Setting your ECM or BPM implementation strategy can appear to be pretty straightforward. After all, you either want to manage your content or manage your process. To achieve that, get some experts, get a good tool(s), and launch a project and presto!
If only life in this world were that easy. Not experienced enough to be authentic in my judgment of how it happens around the world (although it may be the same story everywhere), I’ll keep myself to my corner of the world in context - GCC.
Five cornerstones determine the success or failure of ECM/BPM projects.
Yet are strategies revolving around these cornerstones in the right manner? Many a time, I feel we usually end up barking up the wrong tree and put the wrong cornerstone at the center of our strategies.
Let’s start from the obvious cornerstones.
It is quite normal to introduce technology to settle the chaos only to find itself contributing to the ensuing chaos. Expect perhaps with cases of revolution like the one Apple did with “touch”, in most cases technology follows business but can find itself at the wrong end of the stick. Bear in mind Technology can help you do many things, but not all the things. Again, you need to ask yourself, do you need your technology to do some things, specific things, many things or everything?
Ah! Here comes the quintessential trouble maker, people or in other words your business users and technical staff. Either they are too many or do too little. It’s time we set this right. Through ECM/BPM implementations we can resolve this issue. Surprised? You shouldn’t be. It’s not uncommon for people to be the target. It’s not fully unjustified either; the right implementation of ECM/BPM solutions can help you manage your people factor… to a limit.
This time, it’s the process that’s wrong and we need to change our processes so that people can do their jobs better and management can make the right decisions. It’s imperative to be very careful here because it’s not always that you need to change your as-is process. Many a time, organizations naturally go back to old processes after changing it. Look around and you’ll find your process is fine, your troubles may lie elsewhere. Implementing a process on your BPMS could also be your as-is and does not necessarily have to be your to-be.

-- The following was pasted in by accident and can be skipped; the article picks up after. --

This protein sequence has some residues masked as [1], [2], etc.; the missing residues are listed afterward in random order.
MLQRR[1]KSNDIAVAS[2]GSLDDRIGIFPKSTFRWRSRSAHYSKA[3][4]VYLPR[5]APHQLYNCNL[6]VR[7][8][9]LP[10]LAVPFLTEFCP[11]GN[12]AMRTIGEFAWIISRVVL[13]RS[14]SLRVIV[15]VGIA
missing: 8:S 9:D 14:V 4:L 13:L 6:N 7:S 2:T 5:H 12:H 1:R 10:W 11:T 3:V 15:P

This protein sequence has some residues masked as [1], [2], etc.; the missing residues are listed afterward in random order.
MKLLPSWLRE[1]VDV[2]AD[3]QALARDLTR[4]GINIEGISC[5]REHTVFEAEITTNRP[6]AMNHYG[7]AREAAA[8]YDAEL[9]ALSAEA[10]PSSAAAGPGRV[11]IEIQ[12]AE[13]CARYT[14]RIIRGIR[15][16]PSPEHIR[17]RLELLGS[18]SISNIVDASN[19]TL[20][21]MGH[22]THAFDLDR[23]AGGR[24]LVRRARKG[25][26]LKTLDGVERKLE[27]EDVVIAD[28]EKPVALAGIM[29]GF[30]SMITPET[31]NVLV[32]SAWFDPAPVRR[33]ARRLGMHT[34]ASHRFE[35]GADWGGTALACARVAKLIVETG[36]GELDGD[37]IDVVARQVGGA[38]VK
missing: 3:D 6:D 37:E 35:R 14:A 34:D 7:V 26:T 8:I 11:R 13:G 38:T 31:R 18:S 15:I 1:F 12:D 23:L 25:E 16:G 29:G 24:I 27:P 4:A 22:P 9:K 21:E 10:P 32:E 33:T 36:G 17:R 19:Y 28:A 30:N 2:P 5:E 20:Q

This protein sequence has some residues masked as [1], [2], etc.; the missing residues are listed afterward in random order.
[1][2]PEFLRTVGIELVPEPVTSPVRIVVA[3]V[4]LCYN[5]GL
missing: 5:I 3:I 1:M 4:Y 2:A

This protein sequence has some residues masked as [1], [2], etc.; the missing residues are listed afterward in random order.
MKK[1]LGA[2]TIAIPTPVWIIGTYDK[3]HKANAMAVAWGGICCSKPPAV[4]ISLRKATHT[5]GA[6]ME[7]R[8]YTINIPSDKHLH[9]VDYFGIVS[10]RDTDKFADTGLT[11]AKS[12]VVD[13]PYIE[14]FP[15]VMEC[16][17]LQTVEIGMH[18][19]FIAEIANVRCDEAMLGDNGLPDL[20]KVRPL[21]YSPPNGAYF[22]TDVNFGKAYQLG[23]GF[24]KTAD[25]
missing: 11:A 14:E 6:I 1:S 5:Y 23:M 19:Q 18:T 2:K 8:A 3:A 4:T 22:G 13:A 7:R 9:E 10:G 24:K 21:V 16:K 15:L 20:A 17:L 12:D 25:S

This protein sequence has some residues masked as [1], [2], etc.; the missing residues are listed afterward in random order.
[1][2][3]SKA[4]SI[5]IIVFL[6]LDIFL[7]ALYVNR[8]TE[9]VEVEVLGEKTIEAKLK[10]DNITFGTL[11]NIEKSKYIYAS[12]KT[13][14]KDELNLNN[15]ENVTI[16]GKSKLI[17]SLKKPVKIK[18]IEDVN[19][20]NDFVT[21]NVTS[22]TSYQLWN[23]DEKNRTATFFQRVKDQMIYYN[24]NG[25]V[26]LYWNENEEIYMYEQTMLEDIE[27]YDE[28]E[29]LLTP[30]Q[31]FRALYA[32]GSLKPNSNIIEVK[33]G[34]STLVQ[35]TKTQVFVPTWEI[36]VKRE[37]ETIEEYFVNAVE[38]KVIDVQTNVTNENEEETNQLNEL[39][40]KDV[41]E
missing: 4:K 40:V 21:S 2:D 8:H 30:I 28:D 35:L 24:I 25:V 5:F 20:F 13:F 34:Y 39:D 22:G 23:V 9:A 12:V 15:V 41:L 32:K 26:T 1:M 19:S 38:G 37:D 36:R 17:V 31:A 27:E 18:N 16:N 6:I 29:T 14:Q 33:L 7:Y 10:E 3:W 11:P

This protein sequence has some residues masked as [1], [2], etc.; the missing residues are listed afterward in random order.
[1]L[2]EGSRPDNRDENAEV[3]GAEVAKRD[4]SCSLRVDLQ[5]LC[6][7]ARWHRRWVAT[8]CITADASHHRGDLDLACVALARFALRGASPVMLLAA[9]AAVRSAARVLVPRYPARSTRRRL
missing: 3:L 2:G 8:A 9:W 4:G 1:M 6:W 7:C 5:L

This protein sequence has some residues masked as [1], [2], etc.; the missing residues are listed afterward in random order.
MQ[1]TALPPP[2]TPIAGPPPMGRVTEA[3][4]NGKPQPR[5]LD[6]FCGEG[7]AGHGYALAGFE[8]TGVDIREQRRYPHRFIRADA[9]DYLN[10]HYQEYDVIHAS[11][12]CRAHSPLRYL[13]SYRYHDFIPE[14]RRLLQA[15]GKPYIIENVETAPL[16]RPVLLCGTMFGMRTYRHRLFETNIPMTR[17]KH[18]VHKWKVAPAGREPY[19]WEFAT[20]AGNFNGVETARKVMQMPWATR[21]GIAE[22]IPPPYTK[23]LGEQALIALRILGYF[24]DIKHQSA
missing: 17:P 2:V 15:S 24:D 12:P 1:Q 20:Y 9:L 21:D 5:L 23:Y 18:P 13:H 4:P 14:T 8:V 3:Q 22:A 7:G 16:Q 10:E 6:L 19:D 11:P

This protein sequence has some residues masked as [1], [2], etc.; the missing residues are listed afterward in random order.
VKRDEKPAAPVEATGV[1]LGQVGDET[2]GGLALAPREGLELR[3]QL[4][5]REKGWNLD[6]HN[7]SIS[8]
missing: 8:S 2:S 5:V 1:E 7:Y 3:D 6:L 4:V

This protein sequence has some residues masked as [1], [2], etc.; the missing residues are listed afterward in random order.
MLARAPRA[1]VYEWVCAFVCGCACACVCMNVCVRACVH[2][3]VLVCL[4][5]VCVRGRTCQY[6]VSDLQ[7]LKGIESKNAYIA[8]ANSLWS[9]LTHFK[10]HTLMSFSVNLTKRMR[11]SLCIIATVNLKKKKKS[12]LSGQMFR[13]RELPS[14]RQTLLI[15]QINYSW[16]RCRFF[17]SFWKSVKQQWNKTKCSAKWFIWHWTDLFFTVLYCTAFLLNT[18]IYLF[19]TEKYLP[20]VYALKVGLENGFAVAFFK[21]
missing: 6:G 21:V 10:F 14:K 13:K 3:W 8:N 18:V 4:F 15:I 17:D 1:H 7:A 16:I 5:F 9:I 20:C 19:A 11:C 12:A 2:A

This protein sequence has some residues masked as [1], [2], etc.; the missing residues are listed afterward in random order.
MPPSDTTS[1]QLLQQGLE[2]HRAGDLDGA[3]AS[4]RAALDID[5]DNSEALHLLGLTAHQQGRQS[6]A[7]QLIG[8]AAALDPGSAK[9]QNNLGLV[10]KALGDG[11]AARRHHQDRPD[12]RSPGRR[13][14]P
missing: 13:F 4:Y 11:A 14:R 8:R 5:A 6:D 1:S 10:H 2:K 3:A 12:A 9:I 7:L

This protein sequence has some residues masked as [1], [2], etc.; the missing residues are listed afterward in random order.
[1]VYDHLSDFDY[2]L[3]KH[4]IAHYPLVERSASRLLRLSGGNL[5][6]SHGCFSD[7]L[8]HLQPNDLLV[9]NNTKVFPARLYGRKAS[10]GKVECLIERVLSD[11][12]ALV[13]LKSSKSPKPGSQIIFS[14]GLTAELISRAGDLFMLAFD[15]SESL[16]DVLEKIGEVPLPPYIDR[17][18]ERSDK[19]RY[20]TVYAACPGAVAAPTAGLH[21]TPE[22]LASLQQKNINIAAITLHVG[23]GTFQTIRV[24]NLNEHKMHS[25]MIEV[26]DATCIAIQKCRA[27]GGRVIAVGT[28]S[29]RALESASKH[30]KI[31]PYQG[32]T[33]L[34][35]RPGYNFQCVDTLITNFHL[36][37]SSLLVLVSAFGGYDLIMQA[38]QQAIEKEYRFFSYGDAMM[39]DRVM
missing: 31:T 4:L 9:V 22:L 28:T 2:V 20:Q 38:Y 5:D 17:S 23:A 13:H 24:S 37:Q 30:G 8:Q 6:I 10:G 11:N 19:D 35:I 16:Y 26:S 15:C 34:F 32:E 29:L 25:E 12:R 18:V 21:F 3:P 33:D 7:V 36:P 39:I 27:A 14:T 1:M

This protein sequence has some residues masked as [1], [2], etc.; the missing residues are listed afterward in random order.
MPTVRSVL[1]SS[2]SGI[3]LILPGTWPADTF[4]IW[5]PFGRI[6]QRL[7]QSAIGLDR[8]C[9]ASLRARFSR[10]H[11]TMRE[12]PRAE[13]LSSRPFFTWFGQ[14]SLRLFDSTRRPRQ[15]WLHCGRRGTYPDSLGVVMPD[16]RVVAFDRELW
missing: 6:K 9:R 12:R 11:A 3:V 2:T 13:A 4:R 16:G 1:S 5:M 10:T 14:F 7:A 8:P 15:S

When all the above fails, it’s obvious that your management style is questioned and you look at changing them. Are you sure change is always good? Change may be permanent but not all change is good. Be it democratic, autocratic or situational, your management style as it is could also be the right one for your business.
We’re not talking here of the management of content, but, instead the focus is on the content itself. Very few implementation strategies here focus on the content itself. Having the right content is as important as having the content right. Too much information floating around the organization ecosystem can be as damaging as too little information and can add to the chaos.
ECM/BPM systems are here to stay. Although, time has yet to make a judgment in what manner and form will they stabilize, in an increasingly digital world, their importance is beyond doubt. Using them to benefit your business depends on identifying what needs to be put at the center to resolve.
Is it your technology, process, people, management or content? Magic mirrors don’t provide you these answers but honest introspection can help.
Note: Although ECM and BPM are used due to their popularity, the same applies for any of the others such as ERM, ACM, etc in this blog.
This post was originally published in The Information Manager